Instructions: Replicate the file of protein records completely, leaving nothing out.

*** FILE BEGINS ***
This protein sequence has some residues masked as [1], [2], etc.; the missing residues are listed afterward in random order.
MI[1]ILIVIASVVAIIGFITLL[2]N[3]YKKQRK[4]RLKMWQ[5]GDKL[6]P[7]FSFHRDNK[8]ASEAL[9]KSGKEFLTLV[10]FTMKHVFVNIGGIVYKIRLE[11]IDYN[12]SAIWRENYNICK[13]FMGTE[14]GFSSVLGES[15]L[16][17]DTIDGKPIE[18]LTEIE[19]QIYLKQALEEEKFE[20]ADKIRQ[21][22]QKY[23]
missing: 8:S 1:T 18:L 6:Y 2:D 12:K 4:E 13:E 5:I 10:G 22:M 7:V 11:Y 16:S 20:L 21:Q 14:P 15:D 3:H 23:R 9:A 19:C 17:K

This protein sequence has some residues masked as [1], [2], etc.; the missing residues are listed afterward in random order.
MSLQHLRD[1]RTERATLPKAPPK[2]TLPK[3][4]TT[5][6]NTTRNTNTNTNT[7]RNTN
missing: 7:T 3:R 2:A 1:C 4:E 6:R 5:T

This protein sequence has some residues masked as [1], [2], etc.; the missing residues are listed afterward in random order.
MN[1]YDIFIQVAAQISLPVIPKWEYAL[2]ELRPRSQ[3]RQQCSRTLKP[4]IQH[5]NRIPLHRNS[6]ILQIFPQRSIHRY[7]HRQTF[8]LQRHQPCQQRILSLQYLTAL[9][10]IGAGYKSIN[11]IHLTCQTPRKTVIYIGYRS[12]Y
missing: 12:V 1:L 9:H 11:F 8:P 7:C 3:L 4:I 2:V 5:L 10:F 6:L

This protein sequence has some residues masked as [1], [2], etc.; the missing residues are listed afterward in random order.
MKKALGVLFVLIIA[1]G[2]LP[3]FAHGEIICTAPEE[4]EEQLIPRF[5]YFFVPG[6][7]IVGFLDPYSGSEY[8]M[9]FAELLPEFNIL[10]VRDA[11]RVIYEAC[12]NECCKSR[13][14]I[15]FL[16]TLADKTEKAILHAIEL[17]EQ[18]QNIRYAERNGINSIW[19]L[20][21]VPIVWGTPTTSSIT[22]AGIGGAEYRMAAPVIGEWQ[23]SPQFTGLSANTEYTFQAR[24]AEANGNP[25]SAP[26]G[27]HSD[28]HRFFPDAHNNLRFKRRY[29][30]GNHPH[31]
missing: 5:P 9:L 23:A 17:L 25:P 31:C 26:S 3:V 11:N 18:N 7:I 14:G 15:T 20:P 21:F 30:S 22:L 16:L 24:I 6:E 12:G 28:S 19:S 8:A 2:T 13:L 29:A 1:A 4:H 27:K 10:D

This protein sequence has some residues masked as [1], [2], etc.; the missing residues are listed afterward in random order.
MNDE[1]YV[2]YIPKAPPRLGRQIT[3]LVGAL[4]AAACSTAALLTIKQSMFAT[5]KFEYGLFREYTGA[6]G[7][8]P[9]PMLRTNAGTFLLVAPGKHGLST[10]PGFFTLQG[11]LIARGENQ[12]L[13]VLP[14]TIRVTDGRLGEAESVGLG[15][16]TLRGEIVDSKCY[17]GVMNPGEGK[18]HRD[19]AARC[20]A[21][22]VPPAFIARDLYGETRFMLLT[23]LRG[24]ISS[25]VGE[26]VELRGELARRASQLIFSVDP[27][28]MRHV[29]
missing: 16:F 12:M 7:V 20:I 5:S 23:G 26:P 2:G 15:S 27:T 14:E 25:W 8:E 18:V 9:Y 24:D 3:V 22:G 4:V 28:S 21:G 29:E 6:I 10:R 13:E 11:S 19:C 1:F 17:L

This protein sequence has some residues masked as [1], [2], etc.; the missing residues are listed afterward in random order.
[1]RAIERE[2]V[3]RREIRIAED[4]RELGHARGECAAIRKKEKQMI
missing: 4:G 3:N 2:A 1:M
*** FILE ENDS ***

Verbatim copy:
This protein sequence has some residues masked as [1], [2], etc.; the missing residues are listed afterward in random order.
MI[1]ILIVIASVVAIIGFITLL[2]N[3]YKKQRK[4]RLKMWQ[5]GDKL[6]P[7]FSFHRDNK[8]ASEAL[9]KSGKEFLTLV[10]FTMKHVFVNIGGIVYKIRLE[11]IDYN[12]SAIWRENYNICK[13]FMGTE[14]GFSSVLGES[15]L[16][17]DTIDGKPIE[18]LTEIE[19]QIYLKQALEEEKFE[20]ADKIRQ[21][22]QKY[23]
missing: 8:S 1:T 18:L 6:Y 2:D 12:K 4:E 13:E 5:I 10:G 22:M 7:V 11:Y 16:S 20:L 21:Q 14:P 15:D 3:H 23:R 9:A 19:C 17:K

This protein sequence has some residues masked as [1], [2], etc.; the missing residues are listed afterward in random order.
MSLQHLRD[1]RTERATLPKAPPK[2]TLPK[3][4]TT[5][6]NTTRNTNTNTNT[7]RNTN
missing: 7:T 3:R 2:A 1:C 4:E 6:R 5:T

This protein sequence has some residues masked as [1], [2], etc.; the missing residues are listed afterward in random order.
MN[1]YDIFIQVAAQISLPVIPKWEYAL[2]ELRPRSQ[3]RQQCSRTLKP[4]IQH[5]NRIPLHRNS[6]ILQIFPQRSIHRY[7]HRQTF[8]LQRHQPCQQRILSLQYLTAL[9][10]IGAGYKSIN[11]IHLTCQTPRKTVIYIGYRS[12]Y
missing: 12:V 1:L 9:H 11:F 8:P 7:C 3:L 4:I 2:V 5:L 10:F 6:L

This protein sequence has some residues masked as [1], [2], etc.; the missing residues are listed afterward in random order.
MKKALGVLFVLIIA[1]G[2]LP[3]FAHGEIICTAPEE[4]EEQLIPRF[5]YFFVPG[6][7]IVGFLDPYSGSEY[8]M[9]FAELLPEFNIL[10]VRDA[11]RVIYEAC[12]NECCKSR[13][14]I[15]FL[16]TLADKTEKAILHAIEL[17]EQ[18]QNIRYAERNGINSIW[19]L[20][21]VPIVWGTPTTSSIT[22]AGIGGAEYRMAAPVIGEWQ[23]SPQFTGLSANTEYTFQAR[24]AEANGNP[25]SAP[26]G[27]HSD[28]HRFFPDAHNNLRFKRRY[29][30]GNHPH[31]
missing: 5:P 9:L 23:A 17:L 25:P 31:C 26:S 3:V 11:N 18:N 7:I 14:G 15:T 20:P 21:F 30:S 22:L 16:L 24:I 6:E 12:G 28:S 19:S 8:A 2:T 13:L 29:A 1:A 4:H 27:K 10:D

This protein sequence has some residues masked as [1], [2], etc.; the missing residues are listed afterward in random order.
MNDE[1]YV[2]YIPKAPPRLGRQIT[3]LVGAL[4]AAACSTAALLTIKQSMFAT[5]KFEYGLFREYTGA[6]G[7][8]P[9]PMLRTNAGTFLLVAPGKHGLST[10]PGFFTLQG[11]LIARGENQ[12]L[13]VLP[14]TIRVTDGRLGEAESVGLG[15][16]TLRGEIVDSKCY[17]GVMNPGEGK[18]HRD[19]AARC[20]A[21][22]VPPAFIARDLYGETRFMLLT[23]LRG[24]ISS[25]VGE[26]VELRGELARRASQLIFSVDP[27][28]MRHV[29]
missing: 16:F 12:M 7:V 20:I 5:S 23:G 26:P 2:G 15:S 27:T 14:E 25:W 8:E 18:V 9:Y 24:D 3:V 22:G 4:V 28:S 21:G 29:E 6:I 10:R 13:E 11:S 19:C 1:F 17:L

This protein sequence has some residues masked as [1], [2], etc.; the missing residues are listed afterward in random order.
[1]RAIERE[2]V[3]RREIRIAED[4]RELGHARGECAAIRKKEKQMI
missing: 4:G 3:N 2:A 1:M